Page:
There is currently an effort by the “Yes on California Living Wage Act” campaign to raise the minimum wage in California to $18 dollars an hour. The California $18 Minimum Wage Initiative qualified for the November 5, 2024, ballot in California. This act will increase the minimum wage to $18 dollars an hour by 2026, from the current $16 per hour which has annual adjustments for inflation.
Under the proposed legislation, after the wage reaches $18 an hour, it will increase annually tied to increases in the U.S. Consumer Price Index (CPI).
The “Yes on California Living Wage Act”, also known as the Working Hero Action for the Living Wage Act PAC is leading this campaign and has raised $10.8 million. This comes at a time where people have become more aware of the cost of living in California and how it continues to rise to unprecedented levels, despite wages staying stagnant. The passing of this bill would be a
significant achievement for the most populated state’s workers and economy. In the purpose statement of the Living Wage Act of 2022 is noted that if the federal minimum wage had grown since 1960 at the same rate as increases in the rate of productivity, it would be $24 per hour right now.
Executive Secretary-Treasurer of the California Labor Federation and former member of the California State Assembly, Lorena Gonzalez Fletcher, is currently supporting this initiative along with investor Joe Sanberg, who donated $10.8 million dollars to the PAC. Joining them is the director of the Food Labor Research Center at UC Berkeley, Saru Jayaraman. They are making arguments in favor of the initiative related to cost-of-living increases and how thousands of restaurants across the nation are raising wages in a desperate attempt to get workers back after the pandemic. However these workers are skeptical that the raises will be permanent and want the assurance that will come from passing of the California $18 Minimum Wage Initiative.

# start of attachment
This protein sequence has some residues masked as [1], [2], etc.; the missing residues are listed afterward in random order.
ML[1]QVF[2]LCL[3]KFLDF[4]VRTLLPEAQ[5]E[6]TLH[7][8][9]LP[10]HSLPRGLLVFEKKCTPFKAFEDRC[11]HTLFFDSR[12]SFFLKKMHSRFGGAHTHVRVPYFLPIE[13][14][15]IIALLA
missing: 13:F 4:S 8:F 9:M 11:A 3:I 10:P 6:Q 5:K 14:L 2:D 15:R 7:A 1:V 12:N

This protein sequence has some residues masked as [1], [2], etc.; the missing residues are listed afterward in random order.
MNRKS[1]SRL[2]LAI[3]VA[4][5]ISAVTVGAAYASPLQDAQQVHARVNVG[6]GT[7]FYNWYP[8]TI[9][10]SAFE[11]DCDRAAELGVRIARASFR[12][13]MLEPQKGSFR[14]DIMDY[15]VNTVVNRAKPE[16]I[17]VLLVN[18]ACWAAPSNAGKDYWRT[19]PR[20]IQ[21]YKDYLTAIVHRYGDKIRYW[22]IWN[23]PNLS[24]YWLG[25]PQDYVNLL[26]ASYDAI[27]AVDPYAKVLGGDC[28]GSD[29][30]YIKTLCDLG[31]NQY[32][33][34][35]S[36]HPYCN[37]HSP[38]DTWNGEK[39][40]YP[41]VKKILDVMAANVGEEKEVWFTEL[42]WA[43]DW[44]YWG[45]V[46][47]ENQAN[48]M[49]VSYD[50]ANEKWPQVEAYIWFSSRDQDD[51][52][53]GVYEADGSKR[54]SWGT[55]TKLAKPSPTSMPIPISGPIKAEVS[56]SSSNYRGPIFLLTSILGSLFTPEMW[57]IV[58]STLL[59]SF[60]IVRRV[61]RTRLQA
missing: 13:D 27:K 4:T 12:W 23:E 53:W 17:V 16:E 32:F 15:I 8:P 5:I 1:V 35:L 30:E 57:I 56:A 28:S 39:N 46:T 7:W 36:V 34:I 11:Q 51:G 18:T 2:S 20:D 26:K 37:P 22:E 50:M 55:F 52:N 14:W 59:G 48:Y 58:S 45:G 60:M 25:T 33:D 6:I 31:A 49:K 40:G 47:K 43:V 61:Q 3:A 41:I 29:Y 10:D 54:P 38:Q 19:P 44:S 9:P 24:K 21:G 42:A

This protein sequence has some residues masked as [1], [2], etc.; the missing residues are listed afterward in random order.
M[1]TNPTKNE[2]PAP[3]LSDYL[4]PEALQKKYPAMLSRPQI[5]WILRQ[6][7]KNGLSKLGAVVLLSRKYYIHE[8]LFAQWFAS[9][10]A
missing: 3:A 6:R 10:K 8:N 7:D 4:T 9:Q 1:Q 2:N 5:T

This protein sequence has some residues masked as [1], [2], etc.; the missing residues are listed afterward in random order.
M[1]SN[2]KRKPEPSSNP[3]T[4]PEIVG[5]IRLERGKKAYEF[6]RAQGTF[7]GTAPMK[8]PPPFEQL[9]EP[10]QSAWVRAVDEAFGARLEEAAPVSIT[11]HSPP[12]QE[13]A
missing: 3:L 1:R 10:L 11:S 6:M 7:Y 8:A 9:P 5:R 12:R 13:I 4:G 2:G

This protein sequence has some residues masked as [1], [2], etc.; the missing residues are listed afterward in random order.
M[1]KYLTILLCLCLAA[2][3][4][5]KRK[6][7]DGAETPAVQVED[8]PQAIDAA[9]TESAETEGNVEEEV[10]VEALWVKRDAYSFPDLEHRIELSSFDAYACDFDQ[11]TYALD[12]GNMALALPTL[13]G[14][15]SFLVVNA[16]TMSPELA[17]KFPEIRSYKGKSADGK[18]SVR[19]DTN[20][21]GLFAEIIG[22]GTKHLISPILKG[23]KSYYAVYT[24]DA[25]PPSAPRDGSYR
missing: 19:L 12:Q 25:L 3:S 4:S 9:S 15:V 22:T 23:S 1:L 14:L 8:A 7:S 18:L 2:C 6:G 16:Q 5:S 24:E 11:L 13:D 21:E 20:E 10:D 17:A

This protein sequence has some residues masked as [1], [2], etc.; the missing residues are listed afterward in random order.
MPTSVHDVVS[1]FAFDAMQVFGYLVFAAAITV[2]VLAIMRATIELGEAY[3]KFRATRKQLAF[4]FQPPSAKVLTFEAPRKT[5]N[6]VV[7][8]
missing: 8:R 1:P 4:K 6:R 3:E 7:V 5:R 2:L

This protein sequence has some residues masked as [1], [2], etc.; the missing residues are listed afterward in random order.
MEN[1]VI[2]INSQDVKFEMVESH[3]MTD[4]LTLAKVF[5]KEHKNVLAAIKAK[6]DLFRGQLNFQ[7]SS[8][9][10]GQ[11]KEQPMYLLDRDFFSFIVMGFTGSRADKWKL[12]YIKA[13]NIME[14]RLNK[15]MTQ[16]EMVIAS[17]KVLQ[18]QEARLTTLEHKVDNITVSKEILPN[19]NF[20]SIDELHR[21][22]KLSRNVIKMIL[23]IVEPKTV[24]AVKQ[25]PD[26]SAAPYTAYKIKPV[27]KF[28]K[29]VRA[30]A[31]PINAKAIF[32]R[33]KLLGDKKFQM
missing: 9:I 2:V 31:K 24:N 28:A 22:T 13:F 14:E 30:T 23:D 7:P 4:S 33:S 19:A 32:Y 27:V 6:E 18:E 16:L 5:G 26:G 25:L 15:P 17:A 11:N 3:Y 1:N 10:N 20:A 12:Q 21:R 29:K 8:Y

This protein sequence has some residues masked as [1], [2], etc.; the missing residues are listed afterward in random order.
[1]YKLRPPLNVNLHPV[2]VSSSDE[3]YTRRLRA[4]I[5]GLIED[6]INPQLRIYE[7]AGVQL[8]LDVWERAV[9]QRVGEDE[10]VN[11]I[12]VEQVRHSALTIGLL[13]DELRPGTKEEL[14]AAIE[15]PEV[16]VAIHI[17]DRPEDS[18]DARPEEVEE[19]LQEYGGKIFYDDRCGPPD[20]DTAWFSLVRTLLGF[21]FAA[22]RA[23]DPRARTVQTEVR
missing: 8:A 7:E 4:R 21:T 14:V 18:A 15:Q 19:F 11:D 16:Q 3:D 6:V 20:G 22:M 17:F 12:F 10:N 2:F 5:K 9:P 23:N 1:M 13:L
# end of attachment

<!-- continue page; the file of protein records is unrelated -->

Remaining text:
The passage of this initiative would raise pay for an estimated 5 million workers, and may lift up to 3.5 million workers out of poverty as estimated by economist Michael Reich from the UC Berkeley Institute for Research on Labor and Employment. The University of Berkeley Labor Center examined who would benefit from the bill, stating that nearly all affected workers are adults. Of these workers, 70 percent work full time, 38 percent have children, and Latinx workers make up nearly 50 percent of those affected by this proposal. And finally, it is estimated that this can all be done with little to no impact on the number of jobs available in California or on inflation.
In an ABC News interview, Joe Sanberg, who filed this initiative and leads the effort, comments on how California’s rising cost of living has yet to be matched by appropriately paced wage increases. He simply notes that “what’s for
sure is eighteen [dollars per hour] is better than fifteen.”(https://youtu.be/Ey2TJrJkII8?t=) He assures skeptics that higher cost of labor for employers will be justified by an influx of customers and spending, brought upon by enabling low-wage workers to rise above their current strict budgets. Many small business owners themselves are in favor of raising minimum wage as a means to show solidarity with their workers and give back to the community that kept them afloat during the preceding pandemic times.
Make sure to spread the word. Vote YES for the $18 Minimum Wage Initiative on November 5th, 2024.
by Baine Loughran and Sydney Tweedley